MISSION UPDATES | October 27, 2023

Sols 3991-3993: Ascending Fang Turret

Written by Deborah Padgett , OPGS Task Lead at NASA's Jet Propulsion Laboratory
This image was taken by Mast Camera onboard NASA's Mars rover Curiosity on Sol 3979.

This image was taken by Mast Camera (Mastcam) onboard NASA's Mars rover Curiosity on Sol 3979. Credits: NASA/JPL-Caltech/MSSS. Download image ›

Earth planning date: Friday, October 27, 2023

The Curiosity rover team has been preparing for the start of the Solar Conjunction in November, when contact with all Mars spacecraft will be impossible for three weeks since Mars will be behind the Sun as seen from Earth. During that time, Curiosity will be following a long plan of instructions which were confirmed to have been successfully uploaded to the rover earlier this week. For now, Curiosity is finishing up its Sequoia drill campaign. A top science priority for the sol 3991 to 3993 weekend plan is for the CheMin instrument to dump its sample on sol 3991. Fine rock powder will leave the sampling tube more cleanly now than if we wait until after the conjunction when it might have adhered to the glass during the many temperature cycles in the intervening weeks. The team would like to reuse this tube. In addition, Curiosity will also be returning the data from its second CheMin analysis. There will also be another set of diagnostics performed on the Mastcam filter wheel.

Also on tap this weekend are five science blocks chock full of observations of the terrain and sky around the Sequoia drill site. Many atmospheric observations have been planned, including multiple Navcam dust devil movies, measurements of atmospheric dust opacity by Navcam and Mastcam, Navcam cloud altitude movies, ChemCam passive sky observation, and both evening and morning Navcam phase function sky surveys. Some of the cloud movies taken recently have been spectacular, so we hope to catch some more clouds and/or dust in action. APXS will join in as well with a measurement of atmospheric argon. Mastcam will be expanding its photography of the workspace near the rover with an 11x5 mosaic. Mastcam is also returning to both the Sequoia drill hole and the “Aspendell” target to look for changes over time, and it will be revisiting the “Brainard Lake” target in the morning to sample different lighting of the rocks. ChemCam will be especially busy this plan. Its long distance RMI camera will complete a large mosaic on the Peace Vallis ancient river valley far across Gale Crater, taking advantage of our current clear weather on Mars. Another RMI telescopic pointing will map layers in the cliffs of Kukenan high above the rover. ChemCam will turn its laser to analyze three targets named for features in Kings Canyon National Park: “Cedar Grove,” “Dusy Basin,” and “Fang Turret.” All geologic targets in this area of Mount Sharp have been designated names from the Bishop geologic quadrangle located in the Sierra Nevada of California, especially beloved by Caltech geologists. “Cedar Grove” is an area of local bedrock with many nodular concretions formed in water and named for the famous campground area along the South Fork of the Kings River. “Dusy Basin” will sample a highly layered bedrock with a name honoring a magnificent high alpine lake basin just east of Bishop Pass in the Sierra. Finally, the “Fang Turret” observation will punch a line of laser pits across the face of a vertically projecting dark colored fin, as seen in the attached Mastcam image from Sol 3979. Its namesake is an immensely difficult to climb “Class 6” rock tower on the South wall of Tehipite Valley in the spectacular roadless canyon of the Middle Fork Kings River. This tower rises 100 vertical feet above the 10,000 ft ridgeline of “Gorge of Despair”. Rock climbers give great names to their favorite features!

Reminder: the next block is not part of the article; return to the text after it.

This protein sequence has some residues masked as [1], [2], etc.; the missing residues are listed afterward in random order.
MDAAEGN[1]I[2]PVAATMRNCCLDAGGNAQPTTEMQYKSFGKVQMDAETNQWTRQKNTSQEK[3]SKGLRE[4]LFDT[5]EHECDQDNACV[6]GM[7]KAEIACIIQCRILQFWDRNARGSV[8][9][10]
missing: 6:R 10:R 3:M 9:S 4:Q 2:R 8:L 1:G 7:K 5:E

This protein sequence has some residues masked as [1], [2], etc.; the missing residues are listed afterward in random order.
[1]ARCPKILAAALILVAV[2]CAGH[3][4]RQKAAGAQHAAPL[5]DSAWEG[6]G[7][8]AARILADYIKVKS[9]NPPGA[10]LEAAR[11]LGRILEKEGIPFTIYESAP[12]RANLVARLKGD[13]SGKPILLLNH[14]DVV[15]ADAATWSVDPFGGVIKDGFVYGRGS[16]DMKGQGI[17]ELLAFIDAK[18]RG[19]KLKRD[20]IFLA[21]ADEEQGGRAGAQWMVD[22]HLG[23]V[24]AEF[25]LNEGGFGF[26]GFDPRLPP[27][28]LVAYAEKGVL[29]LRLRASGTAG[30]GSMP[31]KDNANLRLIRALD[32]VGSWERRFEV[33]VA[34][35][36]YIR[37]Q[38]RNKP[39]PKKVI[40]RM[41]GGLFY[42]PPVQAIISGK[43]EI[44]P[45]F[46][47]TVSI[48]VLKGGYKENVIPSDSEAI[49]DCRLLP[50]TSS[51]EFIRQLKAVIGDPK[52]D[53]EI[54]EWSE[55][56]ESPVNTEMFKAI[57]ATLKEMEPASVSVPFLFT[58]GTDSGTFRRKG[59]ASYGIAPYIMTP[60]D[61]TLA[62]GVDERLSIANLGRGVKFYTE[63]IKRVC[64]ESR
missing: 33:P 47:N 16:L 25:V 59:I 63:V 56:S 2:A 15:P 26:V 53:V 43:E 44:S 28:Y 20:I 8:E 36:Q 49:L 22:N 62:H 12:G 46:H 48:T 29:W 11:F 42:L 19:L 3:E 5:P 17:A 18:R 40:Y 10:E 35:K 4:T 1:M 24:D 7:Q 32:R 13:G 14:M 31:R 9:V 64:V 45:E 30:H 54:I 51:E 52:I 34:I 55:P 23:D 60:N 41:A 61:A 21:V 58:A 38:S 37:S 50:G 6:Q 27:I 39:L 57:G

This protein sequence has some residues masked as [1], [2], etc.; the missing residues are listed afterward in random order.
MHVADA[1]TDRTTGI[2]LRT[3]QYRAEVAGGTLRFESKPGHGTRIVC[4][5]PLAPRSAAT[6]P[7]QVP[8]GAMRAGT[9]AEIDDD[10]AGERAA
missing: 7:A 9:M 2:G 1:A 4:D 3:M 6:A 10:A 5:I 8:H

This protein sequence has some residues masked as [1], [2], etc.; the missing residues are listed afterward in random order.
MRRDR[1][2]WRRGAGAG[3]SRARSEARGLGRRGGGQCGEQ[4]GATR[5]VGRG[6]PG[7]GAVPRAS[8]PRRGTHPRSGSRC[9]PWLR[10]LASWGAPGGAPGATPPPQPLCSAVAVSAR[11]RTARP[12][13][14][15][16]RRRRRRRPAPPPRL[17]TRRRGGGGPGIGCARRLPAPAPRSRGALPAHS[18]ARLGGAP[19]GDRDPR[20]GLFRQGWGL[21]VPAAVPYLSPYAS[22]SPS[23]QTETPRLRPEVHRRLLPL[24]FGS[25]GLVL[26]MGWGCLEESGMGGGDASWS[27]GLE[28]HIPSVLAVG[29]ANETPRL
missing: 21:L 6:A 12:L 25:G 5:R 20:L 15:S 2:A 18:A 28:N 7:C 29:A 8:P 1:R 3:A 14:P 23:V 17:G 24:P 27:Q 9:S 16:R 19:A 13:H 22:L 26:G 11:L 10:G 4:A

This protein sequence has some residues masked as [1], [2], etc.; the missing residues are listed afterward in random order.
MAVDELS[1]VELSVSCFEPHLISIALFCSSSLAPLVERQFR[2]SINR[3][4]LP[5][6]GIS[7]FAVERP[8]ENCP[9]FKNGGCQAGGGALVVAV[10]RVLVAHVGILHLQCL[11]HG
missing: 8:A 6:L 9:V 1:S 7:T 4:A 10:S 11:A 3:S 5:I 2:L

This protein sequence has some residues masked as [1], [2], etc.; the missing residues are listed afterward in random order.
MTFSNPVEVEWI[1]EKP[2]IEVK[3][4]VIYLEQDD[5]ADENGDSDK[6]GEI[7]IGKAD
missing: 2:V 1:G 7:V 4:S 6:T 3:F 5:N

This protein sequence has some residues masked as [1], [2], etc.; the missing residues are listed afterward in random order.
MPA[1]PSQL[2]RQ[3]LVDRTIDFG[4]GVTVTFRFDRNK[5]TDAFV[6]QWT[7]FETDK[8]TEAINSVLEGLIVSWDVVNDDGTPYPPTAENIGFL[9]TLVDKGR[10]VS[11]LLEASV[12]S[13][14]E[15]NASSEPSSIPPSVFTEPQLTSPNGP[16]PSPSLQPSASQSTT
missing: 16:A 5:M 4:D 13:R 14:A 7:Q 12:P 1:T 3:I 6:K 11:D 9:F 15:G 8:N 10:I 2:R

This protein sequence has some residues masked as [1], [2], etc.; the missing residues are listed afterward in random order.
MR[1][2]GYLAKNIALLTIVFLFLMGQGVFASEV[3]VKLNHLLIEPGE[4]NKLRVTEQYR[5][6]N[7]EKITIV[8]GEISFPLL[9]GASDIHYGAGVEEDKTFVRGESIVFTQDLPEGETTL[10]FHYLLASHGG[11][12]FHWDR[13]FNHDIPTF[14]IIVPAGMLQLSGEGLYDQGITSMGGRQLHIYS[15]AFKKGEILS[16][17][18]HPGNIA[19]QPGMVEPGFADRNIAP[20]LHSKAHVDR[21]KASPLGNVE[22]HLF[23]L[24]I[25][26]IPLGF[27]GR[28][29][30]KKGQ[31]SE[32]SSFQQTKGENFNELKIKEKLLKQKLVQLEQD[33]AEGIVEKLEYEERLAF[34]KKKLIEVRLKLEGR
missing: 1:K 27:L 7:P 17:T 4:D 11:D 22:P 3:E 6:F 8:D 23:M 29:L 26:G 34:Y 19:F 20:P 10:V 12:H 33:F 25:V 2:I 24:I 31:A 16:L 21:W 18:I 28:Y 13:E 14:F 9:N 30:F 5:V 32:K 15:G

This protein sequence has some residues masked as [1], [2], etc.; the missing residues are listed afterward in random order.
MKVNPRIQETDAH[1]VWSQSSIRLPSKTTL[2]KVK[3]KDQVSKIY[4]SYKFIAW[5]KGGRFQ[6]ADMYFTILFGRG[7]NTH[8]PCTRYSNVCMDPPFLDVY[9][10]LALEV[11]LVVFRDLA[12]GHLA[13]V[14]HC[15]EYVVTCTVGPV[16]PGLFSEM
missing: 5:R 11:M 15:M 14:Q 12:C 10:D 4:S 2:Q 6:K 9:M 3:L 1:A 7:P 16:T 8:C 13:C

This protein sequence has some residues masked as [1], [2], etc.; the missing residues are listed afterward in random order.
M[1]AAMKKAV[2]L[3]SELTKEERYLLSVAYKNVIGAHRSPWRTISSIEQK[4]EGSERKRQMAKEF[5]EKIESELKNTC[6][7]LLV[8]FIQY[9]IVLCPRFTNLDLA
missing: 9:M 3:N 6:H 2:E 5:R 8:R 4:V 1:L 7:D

In Wednesday’s sol 3989 to 3990 plan, SAM received another sample from the drill. Based on what the initial SAM results show, SAM may do a more detailed chemical analysis next week before the team starts restricting activities in preparation for the Solar Conjunction. Our last planning session before the conjunction will be on Monday, November 6, and we will resume communications with Curiosity in time for a planning session on November 29.